This mom wants all pregnant women to get a whooping cough vaccine
Pregnancy guidelines and recommendations change every day, so it can be kind of difficult to keep up, but one thing every woman should know is that they need a whooping cough vaccine. Whooping cough is potentially life-threatening for infants, but vaccines have made it largely preventable, and a new mom who unknowingly passed the illness on to her newborn is begging other women to get the shot.
In a video posted on the Gold Coast Health Facebook page, and Australian mother named Cormit is sharing her story of contracting whooping cough as a warning to other moms to please get vaccinated. Cormit describes herself as a “healthy, fit, organic woman” and says she balked when doctors offered her a pertussis vaccine during her 28th week of pregnancy. Then, right before she gave birth, she got sick and passed her illness on to her newborn. Here is her story:
'If I could turn back time I would protect myself.' Cormit's baby has contracted Whooping Cough. Watch this clip to hear the first-time mum bravely talk about her decision to opt out of vaccination during pregnancy and how hard it is now coping with her new baby being so unwell. For the facts on Immunisation go to http://bit.ly/1PJ6Cc0. #vaccinationmatters #immunisation #preventabledisease #GoldCoast #publichealth
Posted by Gold Coast Health on Monday, April 4, 2016
Cormit and her daughter, Eva, have now been in the hospital for over three weeks. She says at first she thought the illness was no big deal, but within a few weeks, Eva’s cough turned “horror movie” scary. Says Cormit, “[She was] coughing to the point of turning blue, flopping in my hands, can’t breathe, running to the hospital.” Eva was admitted to the ICU and Cormit says her slow, painful recovery has been “so hard to watch.”
More than anything, Cormit wants people to understand the reality of whooping cough and how they can protect themselves. “Even me, the bullet-proof lady that’s never been to a doctor, traveled the world, and felt healthy — I got whooping cough,” Says Cormit. “She [Eva] is into week four and every hour I’ve got to stay here, watch her going blue, give her oxygen, watch her cry, watch her having a hard time eating. She’s my only child and my first, and if I could turn back time I would’ve protected myself.”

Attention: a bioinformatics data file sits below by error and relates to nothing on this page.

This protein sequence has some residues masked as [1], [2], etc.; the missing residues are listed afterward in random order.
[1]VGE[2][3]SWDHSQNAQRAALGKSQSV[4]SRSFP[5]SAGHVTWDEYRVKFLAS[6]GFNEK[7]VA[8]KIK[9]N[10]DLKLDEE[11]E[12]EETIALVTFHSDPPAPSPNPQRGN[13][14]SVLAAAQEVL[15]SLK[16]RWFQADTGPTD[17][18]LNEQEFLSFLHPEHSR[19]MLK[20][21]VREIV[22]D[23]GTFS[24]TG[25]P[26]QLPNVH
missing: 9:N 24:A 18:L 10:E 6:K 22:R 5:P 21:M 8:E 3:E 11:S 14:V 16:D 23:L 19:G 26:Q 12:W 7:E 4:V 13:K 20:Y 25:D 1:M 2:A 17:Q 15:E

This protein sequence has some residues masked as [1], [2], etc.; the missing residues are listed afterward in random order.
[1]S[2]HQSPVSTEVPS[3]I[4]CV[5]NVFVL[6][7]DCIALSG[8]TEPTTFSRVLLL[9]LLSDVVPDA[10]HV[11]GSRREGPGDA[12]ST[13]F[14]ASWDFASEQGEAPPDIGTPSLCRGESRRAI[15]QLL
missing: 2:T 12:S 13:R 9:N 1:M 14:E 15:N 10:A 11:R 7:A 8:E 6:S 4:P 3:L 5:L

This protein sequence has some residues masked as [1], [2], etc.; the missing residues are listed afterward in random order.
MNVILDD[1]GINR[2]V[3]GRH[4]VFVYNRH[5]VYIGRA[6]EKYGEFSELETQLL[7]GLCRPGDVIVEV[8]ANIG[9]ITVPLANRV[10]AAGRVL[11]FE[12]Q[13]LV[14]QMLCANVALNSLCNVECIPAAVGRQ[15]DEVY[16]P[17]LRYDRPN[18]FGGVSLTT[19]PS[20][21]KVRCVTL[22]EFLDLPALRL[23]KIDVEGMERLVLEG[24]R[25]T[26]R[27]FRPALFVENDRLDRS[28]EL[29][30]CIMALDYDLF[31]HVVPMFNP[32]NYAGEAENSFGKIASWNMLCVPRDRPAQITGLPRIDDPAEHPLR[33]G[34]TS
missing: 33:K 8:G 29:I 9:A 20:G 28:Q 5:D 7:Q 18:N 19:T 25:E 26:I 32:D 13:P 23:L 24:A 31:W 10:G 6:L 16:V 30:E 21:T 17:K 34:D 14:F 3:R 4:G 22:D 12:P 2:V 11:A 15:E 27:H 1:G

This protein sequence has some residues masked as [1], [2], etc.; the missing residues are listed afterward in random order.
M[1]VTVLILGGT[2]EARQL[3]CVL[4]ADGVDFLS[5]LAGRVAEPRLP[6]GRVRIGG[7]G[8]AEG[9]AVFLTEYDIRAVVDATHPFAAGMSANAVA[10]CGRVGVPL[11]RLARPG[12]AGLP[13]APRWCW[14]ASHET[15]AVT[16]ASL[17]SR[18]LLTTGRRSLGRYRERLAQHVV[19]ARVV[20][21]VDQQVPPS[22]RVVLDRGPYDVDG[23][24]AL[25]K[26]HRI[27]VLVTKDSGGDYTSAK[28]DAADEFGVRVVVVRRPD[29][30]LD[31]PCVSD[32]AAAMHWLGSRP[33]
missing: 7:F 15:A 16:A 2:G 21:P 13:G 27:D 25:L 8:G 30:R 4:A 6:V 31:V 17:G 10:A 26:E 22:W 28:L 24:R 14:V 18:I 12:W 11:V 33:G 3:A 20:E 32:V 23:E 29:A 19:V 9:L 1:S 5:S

The Centers For Disease Control (CDC) recommends all pregnant women receive a whooping cough vaccine during the third trimester of each pregnancy. According to their recommendation, the shot helps your body create protective antibodies that are then passed on to your unborn baby. These antibodies are at their highest about two weeks after receiving the shot, and that’s why it’s best to get vaccinated late in pregnancy.
The CDC’s recommendation is fairly new, and that’s why a lot of women may not understand how important it is. When I had my first child in 2011, the recommendation was simply to get a pertussis vaccine after you gave birth. By the time I had my second child three years later, the recommendation had changed and doctors offered me the vaccine during my pregnancy. I remember thinking, “I just had one of these a few years ago. Do I really need this?”
The answer, for most doctors, is yes. According to the CDC, there’s no blood test that can determine if you have enough antibodies to protect yourself and your baby from whooping cough, so even if you’ve been vaccinated in the past, you and your baby could still be vulnerable. Of course, only a doctor can tell you for sure what you need and how to stay healthy, but when a whooping cough vaccine is offered, it’s worth an infant’s health to get the extra shot.